Global Technical function: Promoting sustainable practices, Support to business
Technical Function Unit: Combining activities, Enhancing the cooperation, Networking, Providing support (advise/consultancy), Setting up a public-private partnership
Geographic Area: U.S.A.
Type of actors: Industry, Investors, SMEs

Global Cleantech Cluster Association (GCCA)

The Global Cleantech Cluster Association (GCCA) seeks to move the clean tech market by investigating, screening, and advising excellent clean tech companies worldwide.  GCCA acts as an open platform inviting all global clean tech players to participate, providing support including access to global capital, networks, technologies, and markets to accelerate a sustainable global economy.[1]

The challenge

Climate change, growing energy costs and scarcity of resources are challenges to be faced by the modern economy. Sustainability concepts have to be turned into reality, which in turn creates new challenges and opportunities. Consequently, joining forces is necessary for the purpose of promoting sustainable practices as is providing support to the innovation competences of firms, increasing their capacity to contribute to a sustainable global economy. By combining activities like the acquisition of venture capital for development, demonstration and commercial exploitation or setting up a public-private partnership, GCCA strengthens the value chains of forerunner clean tech firms and in this was provides support to business.


The network

In late 2010, the GCCA was officially launched as part of the Cleantech Venture Day in Lahti, Finland.[2] This ceremony followed the initiative of several clean tech cluster organisations to organise a global “cleantech cluster of clusters.” The primary goal of the GCCA is to make local clean tech clusters global.[3] Industry, SMEs, and investors in excellent clean tech started combining activities, thus enhancing the cooperation between these organisations in an innovation-driven and competitive way, which results in highest return of investment rates.  Currently, the GCCA consists of 49 Global Cluster members, which represent over 10,000 clean tech companies worldwide.[4] GCCA seeks to collaborate with the widest variety of stakeholders and facilitates strategic cooperation by providing high quality networking opportunities for clusters and their companies.



The benefits

Being a member of the GCCA means being part of a powerful structure, accelerating the deployment of clean technology within local regions and across the world, promoting sustainable energy issues on a global scale as well as in particular regions.[5] In order to select the best of the best, the Global Cleantech Later Stage Award challenges the most promising later stage or “expansion capital” technology companies across the globe. Companies compete in 10 categories, including solar, wind, water, energy efficiency and more.[6] During virtual events, cluster managers have the opportunity to combine efforts to push forward specific topics and create collaboration opportunities. As a powerful instrument to identify upcoming potential, GCCA prepared the EcoRadar 2012-2015.[7]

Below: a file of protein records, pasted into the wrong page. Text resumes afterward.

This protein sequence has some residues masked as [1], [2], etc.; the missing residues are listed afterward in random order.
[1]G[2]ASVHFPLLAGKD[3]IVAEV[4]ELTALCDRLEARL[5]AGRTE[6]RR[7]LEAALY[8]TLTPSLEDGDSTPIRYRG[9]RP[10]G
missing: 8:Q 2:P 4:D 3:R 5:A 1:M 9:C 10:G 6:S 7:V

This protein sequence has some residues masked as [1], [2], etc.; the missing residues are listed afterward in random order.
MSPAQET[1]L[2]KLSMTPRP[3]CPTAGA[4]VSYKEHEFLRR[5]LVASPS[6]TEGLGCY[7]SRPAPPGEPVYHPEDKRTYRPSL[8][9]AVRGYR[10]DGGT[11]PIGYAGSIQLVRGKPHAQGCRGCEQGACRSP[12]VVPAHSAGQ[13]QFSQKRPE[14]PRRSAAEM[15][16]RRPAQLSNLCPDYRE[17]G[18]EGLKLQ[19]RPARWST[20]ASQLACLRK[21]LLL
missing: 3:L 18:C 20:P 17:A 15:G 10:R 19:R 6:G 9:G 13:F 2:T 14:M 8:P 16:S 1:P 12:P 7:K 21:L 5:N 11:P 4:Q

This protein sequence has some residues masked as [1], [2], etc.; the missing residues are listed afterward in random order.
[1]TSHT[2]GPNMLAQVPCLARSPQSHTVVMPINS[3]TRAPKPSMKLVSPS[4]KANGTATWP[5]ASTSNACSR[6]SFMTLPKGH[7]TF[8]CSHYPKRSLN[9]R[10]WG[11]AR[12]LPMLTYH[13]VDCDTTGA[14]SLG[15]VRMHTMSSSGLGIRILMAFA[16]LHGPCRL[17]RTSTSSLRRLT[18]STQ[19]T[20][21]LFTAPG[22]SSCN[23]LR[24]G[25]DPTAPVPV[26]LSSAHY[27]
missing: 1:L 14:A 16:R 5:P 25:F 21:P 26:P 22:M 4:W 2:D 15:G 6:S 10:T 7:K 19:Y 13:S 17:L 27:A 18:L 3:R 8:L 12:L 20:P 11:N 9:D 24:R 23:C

Further deployment

The Global Cleantech Cluster Association, validated in its way of proceeding, qualifies for an estimated level 7 on the generic maturity scale GML.[8] By joining forces with the P-80 Group Foundation[9] it succeeded in its aim to trigger the investment of venture capital for development, demonstration and commercial exploitation for the purpose of driving low carbon, climate resilient, sustainable growth, as well as increasing investment in the deployment of proven technologies to address climate change challenges.[10] The activities of GCCA are financed by a membership fee, which depends on the type of stakeholder.[11] Its main office is located in U.S.A. According to testimonials, GCCA is an independent, reliable and credible voice filtering out the noise in the clean tech arena.[12]









[8] Generic Maturity Level: indicator for readiness of transfer of a certain process; following the scale of technology readiness ( The given value was estimated by the authors.